She toils, by strong love nourished, by happy hope upborne;

Till when the third day’s sun arose, the labour was complete,

And there stood Mary weeping, for joy so strange and sweet.


“Good morrow to thee, Mary! How now ? — the task is done!

Lo, for such matchless industry, rich guerdon shall be won;

But for the wedding—nay indeed—my words were only jest;

How foolish and how credulous we find a lover’s breast!”


He spake and went his way, and there the hapless maid stood still,

Her weary limbs they shook, they sank, her heart grew stiff and chill ;

Speech, sense, and feeling, like a cloud, did from her spirit pass,

And there they found her lying upon the new-mown grass!


And thus a dumb and death-like life for years the maiden led,

A drop of fragrant honey was all her daily bread.

Oh, make her grave in pleasant shades, where softest flow’rets grow,

For such a loving heart as hers is seldom found below !


J. Ludwig Uhland: King Charles’s Sea-Voyage

Excerpt, “Gems of German Poetry:  A Collection of the Choicest German Songs and Ballads.” Translated into English by the Most Eminent Authors. 1896. Translated by Walter William Skeat.


King Charles’s Sea-Voyage


King Charles with all his douciperes
Across the ocean sailed;
Towards the Holy Land he steers —
A dreadful storm prevailed.

Out spake Sir Roland, hero brave:
” I well can fence and fight;
Yet little may such arts avail
Against the tempest’s might. ”

Next spake Sir Holgar, Denmark’s pride:
” I’ve skill with harp and song;
What ‘vails me this, when thus contends
The blast with billows strong? ”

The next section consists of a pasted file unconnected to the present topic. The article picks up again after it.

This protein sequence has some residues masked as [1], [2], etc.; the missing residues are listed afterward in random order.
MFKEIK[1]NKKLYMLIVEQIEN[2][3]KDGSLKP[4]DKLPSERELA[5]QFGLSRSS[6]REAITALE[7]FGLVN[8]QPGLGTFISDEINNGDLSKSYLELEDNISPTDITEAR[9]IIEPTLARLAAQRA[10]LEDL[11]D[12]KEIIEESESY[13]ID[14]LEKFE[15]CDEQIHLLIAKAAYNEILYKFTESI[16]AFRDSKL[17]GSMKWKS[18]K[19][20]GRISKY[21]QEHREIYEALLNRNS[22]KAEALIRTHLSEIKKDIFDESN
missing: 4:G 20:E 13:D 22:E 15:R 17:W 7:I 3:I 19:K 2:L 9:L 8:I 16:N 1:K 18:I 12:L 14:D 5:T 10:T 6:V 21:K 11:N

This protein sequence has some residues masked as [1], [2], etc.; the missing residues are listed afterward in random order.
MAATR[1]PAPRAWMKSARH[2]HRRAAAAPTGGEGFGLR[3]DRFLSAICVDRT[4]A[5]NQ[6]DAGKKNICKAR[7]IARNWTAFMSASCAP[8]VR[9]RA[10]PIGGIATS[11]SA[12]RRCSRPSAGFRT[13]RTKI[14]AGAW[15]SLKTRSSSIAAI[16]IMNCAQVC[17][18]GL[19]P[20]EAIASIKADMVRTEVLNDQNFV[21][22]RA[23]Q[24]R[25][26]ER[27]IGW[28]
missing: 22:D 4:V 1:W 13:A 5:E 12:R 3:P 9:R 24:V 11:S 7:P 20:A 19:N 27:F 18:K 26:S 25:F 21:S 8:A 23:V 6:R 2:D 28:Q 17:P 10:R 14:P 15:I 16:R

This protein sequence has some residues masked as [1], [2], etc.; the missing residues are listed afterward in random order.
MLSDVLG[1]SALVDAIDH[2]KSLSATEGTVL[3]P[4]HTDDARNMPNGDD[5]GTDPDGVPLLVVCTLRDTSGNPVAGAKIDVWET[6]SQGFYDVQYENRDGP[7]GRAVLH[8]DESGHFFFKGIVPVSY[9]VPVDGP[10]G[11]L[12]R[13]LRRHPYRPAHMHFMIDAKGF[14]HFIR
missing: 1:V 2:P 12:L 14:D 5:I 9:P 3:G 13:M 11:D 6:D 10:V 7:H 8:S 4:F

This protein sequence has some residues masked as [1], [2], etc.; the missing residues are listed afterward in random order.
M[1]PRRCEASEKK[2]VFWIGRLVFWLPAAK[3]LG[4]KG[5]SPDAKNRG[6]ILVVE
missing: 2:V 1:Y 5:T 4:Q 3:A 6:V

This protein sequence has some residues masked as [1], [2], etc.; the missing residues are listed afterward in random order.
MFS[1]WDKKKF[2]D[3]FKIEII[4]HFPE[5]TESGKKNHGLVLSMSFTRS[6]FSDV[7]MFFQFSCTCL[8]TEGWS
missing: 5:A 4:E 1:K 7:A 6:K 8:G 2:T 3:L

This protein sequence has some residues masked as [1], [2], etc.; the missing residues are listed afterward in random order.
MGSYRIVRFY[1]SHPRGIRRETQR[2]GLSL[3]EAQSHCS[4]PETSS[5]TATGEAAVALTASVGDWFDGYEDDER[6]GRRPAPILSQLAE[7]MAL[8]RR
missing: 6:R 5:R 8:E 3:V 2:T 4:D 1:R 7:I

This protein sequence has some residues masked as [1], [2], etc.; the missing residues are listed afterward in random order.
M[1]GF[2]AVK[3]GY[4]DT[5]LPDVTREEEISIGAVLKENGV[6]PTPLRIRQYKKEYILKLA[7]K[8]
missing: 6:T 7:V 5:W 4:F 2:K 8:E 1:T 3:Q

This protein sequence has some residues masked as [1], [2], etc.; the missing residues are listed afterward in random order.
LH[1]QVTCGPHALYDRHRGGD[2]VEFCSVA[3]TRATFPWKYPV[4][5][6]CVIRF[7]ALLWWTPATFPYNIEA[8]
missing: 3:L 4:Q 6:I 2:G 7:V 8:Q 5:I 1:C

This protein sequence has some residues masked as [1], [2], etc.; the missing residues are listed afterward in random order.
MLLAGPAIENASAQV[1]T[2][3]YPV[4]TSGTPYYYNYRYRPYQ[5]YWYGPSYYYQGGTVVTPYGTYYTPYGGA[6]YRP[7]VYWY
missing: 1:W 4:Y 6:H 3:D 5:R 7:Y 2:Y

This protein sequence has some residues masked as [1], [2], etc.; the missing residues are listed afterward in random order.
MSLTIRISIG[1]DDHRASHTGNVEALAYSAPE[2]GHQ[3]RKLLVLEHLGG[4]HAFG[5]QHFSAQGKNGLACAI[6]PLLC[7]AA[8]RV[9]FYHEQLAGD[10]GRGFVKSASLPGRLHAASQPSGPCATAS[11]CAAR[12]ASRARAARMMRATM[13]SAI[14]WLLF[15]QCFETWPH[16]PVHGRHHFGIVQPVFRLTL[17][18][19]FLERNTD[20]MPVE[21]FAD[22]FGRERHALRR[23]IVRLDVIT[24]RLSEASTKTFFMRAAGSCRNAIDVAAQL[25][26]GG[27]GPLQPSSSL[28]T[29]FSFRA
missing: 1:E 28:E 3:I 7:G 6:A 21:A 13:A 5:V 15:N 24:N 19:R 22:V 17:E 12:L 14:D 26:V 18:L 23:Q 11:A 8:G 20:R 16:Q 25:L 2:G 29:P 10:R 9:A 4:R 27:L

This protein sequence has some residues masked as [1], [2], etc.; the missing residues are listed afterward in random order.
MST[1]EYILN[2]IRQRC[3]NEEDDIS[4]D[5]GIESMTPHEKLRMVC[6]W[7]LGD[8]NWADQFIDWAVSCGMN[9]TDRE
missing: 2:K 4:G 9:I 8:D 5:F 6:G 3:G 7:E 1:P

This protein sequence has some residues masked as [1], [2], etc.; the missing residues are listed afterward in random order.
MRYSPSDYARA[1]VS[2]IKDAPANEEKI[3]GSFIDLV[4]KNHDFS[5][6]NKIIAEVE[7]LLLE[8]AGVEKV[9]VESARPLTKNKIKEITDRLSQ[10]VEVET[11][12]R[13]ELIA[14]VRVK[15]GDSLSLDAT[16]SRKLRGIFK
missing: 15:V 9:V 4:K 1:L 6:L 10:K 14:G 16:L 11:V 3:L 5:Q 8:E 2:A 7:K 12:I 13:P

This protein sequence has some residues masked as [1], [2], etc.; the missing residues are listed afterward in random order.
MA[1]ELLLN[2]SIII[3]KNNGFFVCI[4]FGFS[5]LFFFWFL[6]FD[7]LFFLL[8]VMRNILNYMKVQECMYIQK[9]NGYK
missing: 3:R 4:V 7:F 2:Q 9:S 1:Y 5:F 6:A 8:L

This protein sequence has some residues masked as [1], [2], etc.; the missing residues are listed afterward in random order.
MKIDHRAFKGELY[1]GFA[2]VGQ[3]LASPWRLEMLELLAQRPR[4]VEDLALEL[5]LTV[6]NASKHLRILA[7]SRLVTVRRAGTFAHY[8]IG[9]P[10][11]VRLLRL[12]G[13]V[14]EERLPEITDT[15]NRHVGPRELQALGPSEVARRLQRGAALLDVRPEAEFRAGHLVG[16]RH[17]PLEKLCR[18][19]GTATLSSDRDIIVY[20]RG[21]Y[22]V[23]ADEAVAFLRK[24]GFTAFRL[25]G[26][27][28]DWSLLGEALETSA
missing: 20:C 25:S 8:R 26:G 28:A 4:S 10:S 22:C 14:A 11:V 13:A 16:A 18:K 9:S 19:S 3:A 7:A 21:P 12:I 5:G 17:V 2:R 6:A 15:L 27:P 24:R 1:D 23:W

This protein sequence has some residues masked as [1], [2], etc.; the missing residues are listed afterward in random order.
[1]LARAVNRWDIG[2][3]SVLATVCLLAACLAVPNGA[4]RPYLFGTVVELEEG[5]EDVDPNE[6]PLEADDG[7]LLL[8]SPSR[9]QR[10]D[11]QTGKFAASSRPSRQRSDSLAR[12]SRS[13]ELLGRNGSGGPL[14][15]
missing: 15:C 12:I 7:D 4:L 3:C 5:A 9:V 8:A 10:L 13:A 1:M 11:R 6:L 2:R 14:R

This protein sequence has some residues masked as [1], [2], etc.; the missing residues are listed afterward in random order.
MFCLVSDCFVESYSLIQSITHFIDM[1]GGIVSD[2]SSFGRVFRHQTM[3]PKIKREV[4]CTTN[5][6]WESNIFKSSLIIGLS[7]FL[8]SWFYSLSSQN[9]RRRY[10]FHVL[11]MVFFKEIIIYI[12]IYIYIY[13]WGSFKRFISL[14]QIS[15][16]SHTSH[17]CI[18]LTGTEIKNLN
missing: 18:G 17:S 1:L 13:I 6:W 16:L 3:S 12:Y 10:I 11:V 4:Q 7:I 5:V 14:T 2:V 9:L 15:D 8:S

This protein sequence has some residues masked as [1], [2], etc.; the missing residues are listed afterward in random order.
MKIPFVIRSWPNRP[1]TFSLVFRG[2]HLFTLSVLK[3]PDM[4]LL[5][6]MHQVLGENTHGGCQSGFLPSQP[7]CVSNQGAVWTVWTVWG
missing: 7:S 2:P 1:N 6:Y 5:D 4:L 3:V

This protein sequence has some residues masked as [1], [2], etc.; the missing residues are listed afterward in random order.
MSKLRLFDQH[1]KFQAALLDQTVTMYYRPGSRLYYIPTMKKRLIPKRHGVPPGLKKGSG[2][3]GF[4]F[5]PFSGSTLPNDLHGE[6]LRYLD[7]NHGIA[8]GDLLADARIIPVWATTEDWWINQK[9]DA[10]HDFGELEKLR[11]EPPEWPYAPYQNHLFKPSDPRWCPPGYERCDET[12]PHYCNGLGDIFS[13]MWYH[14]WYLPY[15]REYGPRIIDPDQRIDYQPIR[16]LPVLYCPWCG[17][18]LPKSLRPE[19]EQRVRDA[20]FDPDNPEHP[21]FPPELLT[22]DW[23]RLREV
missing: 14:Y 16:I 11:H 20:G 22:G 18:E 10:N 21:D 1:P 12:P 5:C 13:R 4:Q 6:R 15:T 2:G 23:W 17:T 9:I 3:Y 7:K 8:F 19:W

Sir Oliver felt little cheer;
He viewed his weapons keen:
” It is not for my life I fear,
But Alta Clara’s sheen! ”

Next spake the treach’rous Ganelon —
In undertone he spake: —
” Were I but far from hence on land,
The rest the fiend might take! ”

Archbishop Turpin sighed aloud:
” God’s champions stout are we;
Come, Saviour dear, from Holy Land,
And guide us o’er the sea. “

Next Richard — Dauntless named — ‘gan say:
” Ye powers and imps of hell;
Now help me in my need, I pray,
I oft have served you well. ”

Sir Naime next his rede began: —
” I’ve counselled much this year;
But water sweet and counsel good
On shipboard oft are dear. ”

Then spake Rioul, a veteran brave: —
” A warrior old am I,
And fain would hope my corse at last
In good dry ground may lie. “

Sir Guy, a young and gallant knight,
Right gaily ‘gan to sing:
” I would I were a lightsome bird,
I’d to my love take wing! ”

Then spake Guarine, that noble knight:
” May God our succour be!
I’d rather drink the good red wine
Than water from the sea. ”

Sir Lambert next, brave youngster, cried:
” God our protection be!
I’d rather eat the dainty fish
Than that the fish ate me! ”

Last spake Sir Godfrey, far renowned:
” What matters what befal?
Whatever fate myself o’ertakes
Shall whelm my brethren all. ”

King Charles beside the rudder sat,
No word his lips would vent;
With sure control the ship he steered
Until the storm was spent.



Ludwig Uhland: “Sundown”

Excerpt, “German Lyric Poetry:  A Collection of Songs and Ballads.”  Translated from the Best German Lyric Poets, with Notes by Charles Timothy Brooks.  1863.